You see, it keeps on opening.
You may fall in.

Sure, it’s hard to get started;
remember learning to use

knife and fork? Dig in:
You’ll never reach bottom.

It’s not like it’s the end of the world—
just the world as you think

you know it.

–Rita Dove

We’re still in serious winter here in Minnesota, so I’m going back to hibernating with my books. Stay warm (to those of you in the winter climes) and happy reading to all!

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Early Birds 2018

I start a new bird list at the beginning of each year. (This is in addition to my life list—all the different birds I’ve seen since I started paying attention; and my yard list—all the birds I’ve seen in or from my yard or the house.) The new year started out on a good note.

The first bird of the year was a goldfinch. Any year that a house sparrow is not my first bird is a good year. But a goldfinch seemed especially fine. I don’t see goldfinches in my yard every day, or even very often, so having a goldfinch greet me on my first look out the back window on the morning of January 1 was a fine start to the birding year.

The next bird to arrive was the house sparrow, but along with the house sparrow, umm—not a house sparrow. Female house finch! I never did see a male (much more obvious, like a sparrow with a head bathed in raspberry), but the female hung around for quite a while. I’m attributing this in large part to the fact that I threw out some birdseed on December 31st—it was so cold! In addition to water, I always try to put out extra birdseed on these extra cold days (meaning the high temperatures are below zero).

That was the exciting start to the birding day (and year). Later in the day (back at the window), I saw a blue jay. I love the jays—sassy birds, smart too, and always fun to watch. They have a huge number of calls and songs. The jay was followed by a cardinal. I see cardinals in the yard pretty much every day, but it’s not a guarantee, and I was glad to welcome him to the new year. Mid-afternoon some crows flew overhead, moseying towards their roosting area near downtown. Just as we’re nearing dusk, I hear honking and look overhead. Canada geese.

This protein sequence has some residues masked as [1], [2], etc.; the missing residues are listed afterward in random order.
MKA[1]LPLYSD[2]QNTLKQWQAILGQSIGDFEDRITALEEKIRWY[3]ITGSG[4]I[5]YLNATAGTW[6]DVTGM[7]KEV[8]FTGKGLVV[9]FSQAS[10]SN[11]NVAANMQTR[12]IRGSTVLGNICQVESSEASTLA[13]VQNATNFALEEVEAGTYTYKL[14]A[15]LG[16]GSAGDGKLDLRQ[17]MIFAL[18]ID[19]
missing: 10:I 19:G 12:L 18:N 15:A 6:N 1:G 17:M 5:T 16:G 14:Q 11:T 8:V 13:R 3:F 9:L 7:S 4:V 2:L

Seven bird species on the first day of the year is not bad, especially since I didn’t leave the house.

January 3: a spectacular add—bald eagle. Not spectacular because it’s so rare, but because the sighting was so very fun. I was out shoveling the walk on a very cold day, and I heard crows calling to the north. I look up and see they are chasing after an eagle (this is called mobbing). The eagle is flying fairly low—just above the treetops, and then whee! it swoops down and into the street, only just a few feet above the pavement. It flew along for several yards, and then started the ascent back to the sky. I heave a breath of relief (it’s a fairly busy street) and continue to watch the eagle. It moves up and up and slowly drifts south (all of this happened about a short city block to the north) until it’s right overhead.

Even as I was standing there I realized I must look like an idiot, and had done for a good 15-20 minutes, standing on my front sidewalk in a windchill of -20 or so, staring into the sky with a big grin on my face. And I couldn’t care one bit because it was one of my more magical birding moments. I watched until I couldn’t anymore because I’d be staring right at the sun. It felt like a New Year’s gift.